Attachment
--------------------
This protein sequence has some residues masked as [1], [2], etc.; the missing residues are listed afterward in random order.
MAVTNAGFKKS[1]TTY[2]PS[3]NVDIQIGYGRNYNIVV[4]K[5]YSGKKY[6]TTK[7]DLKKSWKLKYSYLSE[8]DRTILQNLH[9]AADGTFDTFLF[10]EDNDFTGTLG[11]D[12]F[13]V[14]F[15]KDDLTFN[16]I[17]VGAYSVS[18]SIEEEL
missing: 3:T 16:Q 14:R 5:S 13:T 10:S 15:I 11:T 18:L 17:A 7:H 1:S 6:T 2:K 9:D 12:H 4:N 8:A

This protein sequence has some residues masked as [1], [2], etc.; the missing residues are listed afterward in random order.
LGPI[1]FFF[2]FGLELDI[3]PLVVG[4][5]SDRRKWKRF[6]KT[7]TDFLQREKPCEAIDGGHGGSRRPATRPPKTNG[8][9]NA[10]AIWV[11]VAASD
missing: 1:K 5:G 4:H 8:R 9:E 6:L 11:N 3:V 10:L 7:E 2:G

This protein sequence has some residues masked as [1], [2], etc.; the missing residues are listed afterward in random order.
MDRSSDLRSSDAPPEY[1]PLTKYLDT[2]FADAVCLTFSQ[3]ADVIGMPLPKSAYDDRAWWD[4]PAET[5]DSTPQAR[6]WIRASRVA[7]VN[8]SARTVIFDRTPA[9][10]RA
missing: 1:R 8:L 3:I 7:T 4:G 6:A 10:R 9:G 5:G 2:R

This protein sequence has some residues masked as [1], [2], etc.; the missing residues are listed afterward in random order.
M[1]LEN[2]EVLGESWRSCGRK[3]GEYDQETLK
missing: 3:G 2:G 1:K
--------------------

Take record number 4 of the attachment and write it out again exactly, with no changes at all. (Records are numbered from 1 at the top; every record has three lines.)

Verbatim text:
This protein sequence has some residues masked as [1], [2], etc.; the missing residues are listed afterward in random order.
M[1]LEN[2]EVLGESWRSCGRK[3]GEYDQETLK
missing: 3:G 2:G 1:K